Skip to main content

Remembering the essence of John F. Kennedy Jr.

By Gary Ginsberg
July 17, 2014 -- Updated 0124 GMT (0924 HKT)
STORY HIGHLIGHTS
  • John F. Kennedy Jr. died in a plane crash 15 years ago this week
  • Gary Ginsberg, who was with Kennedy at George magazine, recalls a telling moment
  • After an interview with George Wallace, Kennedy and Ginsberg were invited for a dinner
  • Ginsberg: The way Kennedy reacted to surprise turnout showed how he dealt with fame

Editor's note: On July 16, 1999, John F. Kennedy Jr., the only son of President John F. Kennedy, was killed when a plane he was piloting to attend a cousin's wedding crashed into the ocean off Martha's Vineyard. He was 38. Kennedy's wife, Carolyn, and her sister, Lauren, also were killed.

The attorney and philanthropist stirred the worlds of politics and publishing in the 1990s when he founded George magazine. Gary Ginsberg met Kennedy when they were students at Brown University and worked with him as a senior editor and counsel at George. Now an executive vice president of Time Warner, CNN's parent company, he recalls a telling episode in Kennedy's life.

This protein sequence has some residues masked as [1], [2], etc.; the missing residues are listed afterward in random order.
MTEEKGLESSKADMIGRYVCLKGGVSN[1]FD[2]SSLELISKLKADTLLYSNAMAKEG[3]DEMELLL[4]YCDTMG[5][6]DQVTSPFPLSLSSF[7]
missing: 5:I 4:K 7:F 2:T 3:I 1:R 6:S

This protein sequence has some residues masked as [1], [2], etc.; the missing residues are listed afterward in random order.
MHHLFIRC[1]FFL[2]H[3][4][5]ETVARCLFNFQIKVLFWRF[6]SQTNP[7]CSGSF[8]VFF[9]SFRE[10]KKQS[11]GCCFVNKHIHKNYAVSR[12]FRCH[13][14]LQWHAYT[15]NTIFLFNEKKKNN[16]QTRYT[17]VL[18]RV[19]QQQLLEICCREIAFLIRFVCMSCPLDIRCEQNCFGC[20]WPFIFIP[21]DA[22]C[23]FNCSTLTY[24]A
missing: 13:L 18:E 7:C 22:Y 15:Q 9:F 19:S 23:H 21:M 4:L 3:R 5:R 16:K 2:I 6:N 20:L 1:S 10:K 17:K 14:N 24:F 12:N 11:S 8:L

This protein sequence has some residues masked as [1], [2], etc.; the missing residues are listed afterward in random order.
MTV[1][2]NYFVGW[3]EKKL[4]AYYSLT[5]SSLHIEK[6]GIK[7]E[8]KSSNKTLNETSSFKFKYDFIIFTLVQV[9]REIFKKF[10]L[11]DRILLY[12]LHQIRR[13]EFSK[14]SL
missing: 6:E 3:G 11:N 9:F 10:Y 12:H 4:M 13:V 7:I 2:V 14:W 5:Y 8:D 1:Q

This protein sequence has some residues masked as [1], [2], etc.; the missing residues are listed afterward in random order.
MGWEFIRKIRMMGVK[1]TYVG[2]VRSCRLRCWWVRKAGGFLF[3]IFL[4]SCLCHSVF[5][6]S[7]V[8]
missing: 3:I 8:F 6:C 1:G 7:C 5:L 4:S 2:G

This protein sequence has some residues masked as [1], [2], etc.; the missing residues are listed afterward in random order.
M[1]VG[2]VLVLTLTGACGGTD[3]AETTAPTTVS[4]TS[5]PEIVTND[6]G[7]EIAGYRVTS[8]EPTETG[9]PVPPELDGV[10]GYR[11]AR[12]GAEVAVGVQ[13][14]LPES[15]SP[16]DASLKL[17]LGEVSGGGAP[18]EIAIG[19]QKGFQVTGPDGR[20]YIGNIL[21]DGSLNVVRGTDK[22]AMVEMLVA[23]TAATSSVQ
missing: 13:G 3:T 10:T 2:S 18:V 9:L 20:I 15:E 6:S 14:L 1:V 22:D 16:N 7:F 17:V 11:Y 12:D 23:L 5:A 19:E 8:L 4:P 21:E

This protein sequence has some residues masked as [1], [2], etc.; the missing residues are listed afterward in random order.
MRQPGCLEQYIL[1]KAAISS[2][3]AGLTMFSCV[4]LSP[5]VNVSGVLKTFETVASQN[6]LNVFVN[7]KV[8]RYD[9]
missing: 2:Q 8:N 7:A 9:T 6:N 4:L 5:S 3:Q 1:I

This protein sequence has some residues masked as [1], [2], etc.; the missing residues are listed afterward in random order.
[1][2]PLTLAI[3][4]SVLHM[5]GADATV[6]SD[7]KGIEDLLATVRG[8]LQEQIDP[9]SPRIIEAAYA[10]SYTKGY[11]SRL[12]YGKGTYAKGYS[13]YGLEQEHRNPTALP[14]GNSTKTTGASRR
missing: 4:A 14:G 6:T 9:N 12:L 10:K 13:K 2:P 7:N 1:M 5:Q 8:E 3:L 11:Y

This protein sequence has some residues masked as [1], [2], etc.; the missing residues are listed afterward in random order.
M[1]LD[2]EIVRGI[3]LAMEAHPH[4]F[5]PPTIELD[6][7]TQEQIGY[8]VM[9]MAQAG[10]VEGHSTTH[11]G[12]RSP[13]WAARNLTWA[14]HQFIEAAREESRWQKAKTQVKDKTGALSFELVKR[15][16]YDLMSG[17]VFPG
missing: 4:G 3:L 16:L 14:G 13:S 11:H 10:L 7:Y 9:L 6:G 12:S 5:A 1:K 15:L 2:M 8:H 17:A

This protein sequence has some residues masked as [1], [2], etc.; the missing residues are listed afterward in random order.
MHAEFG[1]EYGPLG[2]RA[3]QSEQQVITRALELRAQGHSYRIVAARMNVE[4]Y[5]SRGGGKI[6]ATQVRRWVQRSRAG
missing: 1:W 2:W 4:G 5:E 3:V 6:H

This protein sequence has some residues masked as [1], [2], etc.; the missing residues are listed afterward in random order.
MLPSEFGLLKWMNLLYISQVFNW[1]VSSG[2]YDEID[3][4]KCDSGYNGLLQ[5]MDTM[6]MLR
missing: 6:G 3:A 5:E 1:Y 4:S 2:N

(CNN) -- Sometimes a single moment in time captures the essence of an individual. That became clear to me in late June 1995. We were at the end of a grueling three days in Alabama interviewing George Wallace, the state's former segregationist governor and nemesis of President Kennedy, for John's maiden interview in his new magazine, George.

The enfeebled governor was barely coherent during the 10 hours we sat with him, and we were panicked there would be a gaping hole in our inaugural issue.

Worse, John himself was sick with a thyroid condition that left him lethargic, cranky and frighteningly thin. Adding to the anxiety of the moment, he was carrying around an engagement ring in the hope his girlfriend, Carolyn, would accept when he proposed to her that weekend.

Imagine our appreciation when two amiable Alabamans with close ties to the governor offered us a quiet dinner at a roadside restaurant. But as we approached the restaurant, I suddenly noticed there were perhaps a hundred cars parked alongside the road -- the restaurant parking lot itself was overflowing.

John F. Kennedy Jr. and his wife Carolyn Bissette leave the White House Correspondent\'s dinner in May, 1999.\n
John F. Kennedy Jr. and his wife Carolyn Bissette leave the White House Correspondent's dinner in May, 1999.

I looked over at John, and he at me, and we both realized in that same instant: we'd been played. This would be no quiet dinner for four, but the show-and-tell of an American icon.

"I'm not doing it," he said to me angrily as we sat in the back of the car, mulling our options. "I'm going back to the hotel."

But one thing John had in more abundance than anyone I knew was grace. And he wouldn't let down the 200 or so people who had gathered in the restaurant or embarrass our hosts, who had covertly planned this minirally.

So John put on his tie, set aside his fury and gamely walked across the dirt driveway and gave himself up to the adoring crowd.